When the beach house opened some 97 years ago, it was considered a jewel on the lakefront. Today, that view may have changed among beachgoers.
In the back of the building, paint from the exterior walls is peeling off. Ceilings and walls appear cracked in some areas. Light fixtures are broken and left dangling from their perch. Window screens from the two abandoned concession stands are torn or missing. Aging pipes are exposed. The bathrooms are often overcrowded. During several visits by a Chicago Crusader reporter last year, several toilets in the men’s restrooms were backed up with human waste. One sink was out of order for two weeks. Meanwhile, patrons have complained about the cleanliness of the restrooms.
That summer, the Park District told Alderman Leslie Hairston (5th) that they will turn on the interactive water fountains only during special events. In 2015, Hairston told one newspaper that she was unhappy with the beach’s unkempt appearance. She also said that these kinds of problems are not present at other city beaches and encouraged the community to begin a letter-writing campaign to reach out to the Chicago Park District, but the problems still persist.
Further north, 57th Street Beach and the 31st Street Beach remain in good shape and clean. The 57th Street Beach has two operating concession stands and clean restrooms. The 31st Street Beach—renamed the Margaret T. Burroughs Beach & Park—has a well-groomed walking trail, nice bathrooms and a concession stand.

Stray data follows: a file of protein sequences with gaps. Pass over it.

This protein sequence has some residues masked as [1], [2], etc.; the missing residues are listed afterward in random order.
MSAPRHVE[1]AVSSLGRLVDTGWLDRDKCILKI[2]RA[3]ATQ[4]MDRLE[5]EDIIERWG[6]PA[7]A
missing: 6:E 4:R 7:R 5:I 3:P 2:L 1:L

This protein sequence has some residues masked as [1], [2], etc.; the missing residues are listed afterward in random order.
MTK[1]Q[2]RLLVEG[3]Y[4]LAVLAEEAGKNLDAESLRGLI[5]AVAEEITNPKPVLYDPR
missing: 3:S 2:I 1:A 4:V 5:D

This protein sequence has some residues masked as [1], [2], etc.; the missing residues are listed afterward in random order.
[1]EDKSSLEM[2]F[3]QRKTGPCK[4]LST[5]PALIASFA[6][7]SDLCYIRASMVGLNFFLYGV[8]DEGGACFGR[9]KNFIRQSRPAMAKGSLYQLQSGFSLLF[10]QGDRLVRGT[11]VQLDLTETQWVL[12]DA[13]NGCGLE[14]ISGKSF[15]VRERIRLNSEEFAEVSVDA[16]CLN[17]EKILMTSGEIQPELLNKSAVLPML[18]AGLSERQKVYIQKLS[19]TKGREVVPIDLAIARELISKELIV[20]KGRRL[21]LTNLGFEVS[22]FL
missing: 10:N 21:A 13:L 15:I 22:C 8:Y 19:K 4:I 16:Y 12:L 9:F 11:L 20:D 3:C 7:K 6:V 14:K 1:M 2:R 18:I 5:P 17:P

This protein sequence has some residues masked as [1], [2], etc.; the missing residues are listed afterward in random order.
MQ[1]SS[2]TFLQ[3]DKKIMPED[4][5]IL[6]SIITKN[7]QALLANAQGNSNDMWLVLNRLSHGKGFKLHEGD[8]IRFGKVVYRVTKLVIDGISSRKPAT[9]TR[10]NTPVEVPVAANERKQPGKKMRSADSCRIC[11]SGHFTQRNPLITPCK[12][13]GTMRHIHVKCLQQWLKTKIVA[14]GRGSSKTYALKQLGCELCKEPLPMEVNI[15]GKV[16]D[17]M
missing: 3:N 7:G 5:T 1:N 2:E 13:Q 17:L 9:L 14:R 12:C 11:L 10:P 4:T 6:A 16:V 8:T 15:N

Both beaches have more diverse crowds than the predominantly Black 63rd Street Beach.
The Crusader left messages with the Chicago Park District and Hairston, but no calls were returned by press time.
One thing is certain: money is tight in the Chicago Park District, which manages the city’s 590 parks and beaches. Public records show that this year, the district made across the board spending cuts to close a $16.6 million deficit as officials established their $458 million budget.
About $145 million is allocated for the Park District’s payroll, which increased by 4 percent from 2015. This year, park officials plan to build two buildings at Hadiya Pendleton Park. They also will build a long-delayed $8.5 million Eleanor Boathouse in Bridgeport.
Despite its rich history, immense popularity and deteriorating condition, the 63rd Street Beach House, is not in the Park District’s budget this year. It was also not included in the budget for the past two years. There isn’t enough money for it.
The biggest source of revenue for the Park District continues to be property taxes, which brought in just over $272 million this year, according to the latest figures. Usually, the Park District spends an average of $30 to $40 million on capital improvement projects, but with a bond debt of $840 million, park officials are planning to spend less money for such projects between now and 2020.